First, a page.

Twelfth Sunday after Pentecost

Jesus Gives the Bread of Life That We Might Fulfill the Impossible

These are the readings for the Twelfth Sunday after Pentecost.

God’s Word for This Week

Have you ever faced a frustrating, seemingly impossible task? For Christians, believing all of Jesus’ promises and loving others as he loves us sometimes seems out of the question. In today’s lessons, though, we see how Jesus gives us the ability to fulfill impossible tasks by giving us the Bread of Life. Apart from Jesus, we can do nothing (John 15:5). But with God, nothing is impossible (Luke 1:37).

First Lesson – 1 Kings 19:3-8

What was Elijah grumbling about?

Elijah was complaining about his life as a prophet of God. Wicked Queen Jezebel was chasing him (1 Kings 19:2), and now he simply wanted to give up and die.

Through the angels, what did the Lord command Elijah to do?

The Lord told Elijah to get up and eat. He sustained Elijah when the prophet thought that his situation was impossible.

Traditional Second Lesson – Ephesians 4:30–5:2

What model of love does Paul present in these verses?

Paul encourages us to love others just as Christ loves us. Jesus’ love is a sacrificial and forgiving love.

How is that love going to manifest itself, according to Paul?

Paul gives an extensive list in Ephesians 4:31-32.

Is it easy to show this type of unconditional love to others?

For sinners like us, it is impossible to have this type of love for one another unless Jesus gives us the Bread of Life, his Word of forgiveness. Jesus’ love and forgiveness for us moves us to love others in similar ways.

Supplemental Second Lesson – Hebrews 5:11–6:3

How does the writer to the Hebrews describe the elementary truths of God’s Word? More advanced truths?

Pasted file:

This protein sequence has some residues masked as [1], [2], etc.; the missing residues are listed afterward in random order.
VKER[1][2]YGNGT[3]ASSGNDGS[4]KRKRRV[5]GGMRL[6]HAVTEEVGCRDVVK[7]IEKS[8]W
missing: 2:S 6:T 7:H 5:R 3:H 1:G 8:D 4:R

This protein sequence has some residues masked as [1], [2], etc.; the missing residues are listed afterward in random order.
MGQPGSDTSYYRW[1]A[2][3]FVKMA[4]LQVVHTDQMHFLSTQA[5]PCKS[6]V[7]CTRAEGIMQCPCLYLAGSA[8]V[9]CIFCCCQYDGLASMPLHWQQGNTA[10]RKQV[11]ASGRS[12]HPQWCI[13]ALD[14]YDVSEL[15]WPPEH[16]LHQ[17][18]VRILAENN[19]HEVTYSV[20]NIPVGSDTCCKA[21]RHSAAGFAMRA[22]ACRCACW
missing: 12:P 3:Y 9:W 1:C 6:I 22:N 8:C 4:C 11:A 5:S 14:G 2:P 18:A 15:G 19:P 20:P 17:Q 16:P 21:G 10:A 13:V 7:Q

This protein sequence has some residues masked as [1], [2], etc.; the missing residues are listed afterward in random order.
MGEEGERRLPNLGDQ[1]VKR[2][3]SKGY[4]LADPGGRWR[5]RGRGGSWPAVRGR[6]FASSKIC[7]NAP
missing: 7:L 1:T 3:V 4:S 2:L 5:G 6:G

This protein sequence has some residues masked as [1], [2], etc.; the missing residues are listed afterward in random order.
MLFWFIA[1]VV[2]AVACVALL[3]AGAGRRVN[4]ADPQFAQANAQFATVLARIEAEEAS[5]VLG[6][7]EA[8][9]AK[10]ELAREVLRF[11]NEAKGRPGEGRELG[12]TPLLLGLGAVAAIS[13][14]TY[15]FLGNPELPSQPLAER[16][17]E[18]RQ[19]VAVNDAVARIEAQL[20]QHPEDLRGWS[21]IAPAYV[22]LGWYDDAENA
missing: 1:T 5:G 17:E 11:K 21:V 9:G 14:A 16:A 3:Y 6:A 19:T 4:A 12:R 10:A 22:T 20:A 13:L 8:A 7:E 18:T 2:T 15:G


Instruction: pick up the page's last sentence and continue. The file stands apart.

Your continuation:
The writer to the Hebrews describes the elementary truths of God’s Word as ‘milk’ and the more advanced truths as ‘solid food.’

The writer to the Hebrews does not seem to be upset that his first readers were not leading godly, moral lives. What is he concerned about?

The writer to the Hebrews seems concerned that his first readers were not pressing on as believers, perhaps because of their unwillingness to suffer more for the gospel. Like babies, they could not see and work out the deeper implications of the gospel in their lives.

In a word, what did the writer to the Hebrews want his readers to press on to?

The writer to the Hebrews wanted his readers to press on to maturity.

Gospel – John 6:41-51

With what statement of Jesus were the people having difficulty and why? How did Jesus react?

The Jews in the synagogue in Capernaum (John 6:59) grumbled at the fact that Jesus called himself the “bread that came down from heaven.” His claim that he was from heaven seemed to be blasphemous. Jesus told them to stop their grumbling.

What important truth about our Christian lives does Jesus make clear in verses 44-45?

Jesus points out that apart from the working of his heavenly Father, we are unable to believe in him and come to him. (We could even translate, ‘no one can come to me unless the Father who sent me drags him.’) The Father does this work of dragging/drawing us to faith through the Holy Spirit. (See 1 Corinthians 2:9-10.) The Holy Spirit brings us to faith by supplying us with the Bread of Life, the truth about Jesus, our Savior. Apart from the working of the Holy Trinity, we could never trust in Jesus. We would rely on our own goodness.

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